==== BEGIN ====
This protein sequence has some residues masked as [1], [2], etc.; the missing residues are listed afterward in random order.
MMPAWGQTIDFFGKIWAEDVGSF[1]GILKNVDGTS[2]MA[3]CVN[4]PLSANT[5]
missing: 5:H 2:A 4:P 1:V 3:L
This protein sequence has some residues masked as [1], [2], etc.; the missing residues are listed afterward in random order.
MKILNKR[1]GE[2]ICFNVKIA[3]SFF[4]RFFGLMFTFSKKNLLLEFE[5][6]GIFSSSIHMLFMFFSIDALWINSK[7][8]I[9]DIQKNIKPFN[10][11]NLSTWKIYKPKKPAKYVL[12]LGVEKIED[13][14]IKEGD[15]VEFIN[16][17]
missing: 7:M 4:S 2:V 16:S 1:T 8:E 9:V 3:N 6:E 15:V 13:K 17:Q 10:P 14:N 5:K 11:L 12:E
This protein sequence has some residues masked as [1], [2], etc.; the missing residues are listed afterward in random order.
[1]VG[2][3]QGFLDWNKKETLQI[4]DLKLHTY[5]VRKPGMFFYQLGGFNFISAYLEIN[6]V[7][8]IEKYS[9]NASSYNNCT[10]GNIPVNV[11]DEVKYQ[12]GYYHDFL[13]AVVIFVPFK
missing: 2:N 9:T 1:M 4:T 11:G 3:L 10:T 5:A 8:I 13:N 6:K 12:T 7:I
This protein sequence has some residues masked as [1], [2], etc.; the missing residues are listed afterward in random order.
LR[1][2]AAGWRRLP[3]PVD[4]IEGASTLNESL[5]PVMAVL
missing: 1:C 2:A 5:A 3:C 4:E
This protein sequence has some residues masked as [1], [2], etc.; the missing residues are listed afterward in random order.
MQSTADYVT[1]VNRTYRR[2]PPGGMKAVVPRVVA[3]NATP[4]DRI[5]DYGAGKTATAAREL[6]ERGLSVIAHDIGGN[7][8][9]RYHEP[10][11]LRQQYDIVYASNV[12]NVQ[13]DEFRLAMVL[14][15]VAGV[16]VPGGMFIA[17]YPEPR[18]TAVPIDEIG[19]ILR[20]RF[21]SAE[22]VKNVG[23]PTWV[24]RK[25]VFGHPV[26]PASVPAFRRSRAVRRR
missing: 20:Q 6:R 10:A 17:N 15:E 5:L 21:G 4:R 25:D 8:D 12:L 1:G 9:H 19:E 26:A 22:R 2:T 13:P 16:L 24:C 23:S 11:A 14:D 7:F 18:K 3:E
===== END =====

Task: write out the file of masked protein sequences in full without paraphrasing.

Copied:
This protein sequence has some residues masked as [1], [2], etc.; the missing residues are listed afterward in random order.
MMPAWGQTIDFFGKIWAEDVGSF[1]GILKNVDGTS[2]MA[3]CVN[4]PLSANT[5]
missing: 5:H 2:A 4:P 1:V 3:L
This protein sequence has some residues masked as [1], [2], etc.; the missing residues are listed afterward in random order.
MKILNKR[1]GE[2]ICFNVKIA[3]SFF[4]RFFGLMFTFSKKNLLLEFE[5][6]GIFSSSIHMLFMFFSIDALWINSK[7][8]I[9]DIQKNIKPFN[10][11]NLSTWKIYKPKKPAKYVL[12]LGVEKIED[13][14]IKEGD[15]VEFIN[16][17]
missing: 7:M 4:S 2:V 16:S 1:T 8:E 9:V 3:N 6:E 15:V 13:K 17:Q 10:P 14:N 5:K 11:L 12:E
This protein sequence has some residues masked as [1], [2], etc.; the missing residues are listed afterward in random order.
[1]VG[2][3]QGFLDWNKKETLQI[4]DLKLHTY[5]VRKPGMFFYQLGGFNFISAYLEIN[6]V[7][8]IEKYS[9]NASSYNNCT[10]GNIPVNV[11]DEVKYQ[12]GYYHDFL[13]AVVIFVPFK
missing: 2:N 9:T 1:M 4:T 11:G 3:L 10:T 5:A 8:I 13:N 6:K 12:T 7:I
This protein sequence has some residues masked as [1], [2], etc.; the missing residues are listed afterward in random order.
LR[1][2]AAGWRRLP[3]PVD[4]IEGASTLNESL[5]PVMAVL
missing: 1:C 2:A 5:A 3:C 4:E
This protein sequence has some residues masked as [1], [2], etc.; the missing residues are listed afterward in random order.
MQSTADYVT[1]VNRTYRR[2]PPGGMKAVVPRVVA[3]NATP[4]DRI[5]DYGAGKTATAAREL[6]ERGLSVIAHDIGGN[7][8][9]RYHEP[10][11]LRQQYDIVYASNV[12]NVQ[13]DEFRLAMVL[14][15]VAGV[16]VPGGMFIA[17]YPEPR[18]TAVPIDEIG[19]ILR[20]RF[21]SAE[22]VKNVG[23]PTWV[24]RK[25]VFGHPV[26]PASVPAFRRSRAVRRR
missing: 20:Q 6:R 10:A 17:N 15:E 5:L 21:G 4:R 25:D 8:D 12:L 1:G 9:H 19:E 26:A 22:R 2:T 13:P 16:L 24:C 23:S 11:A 14:D 7:F 18:K 3:E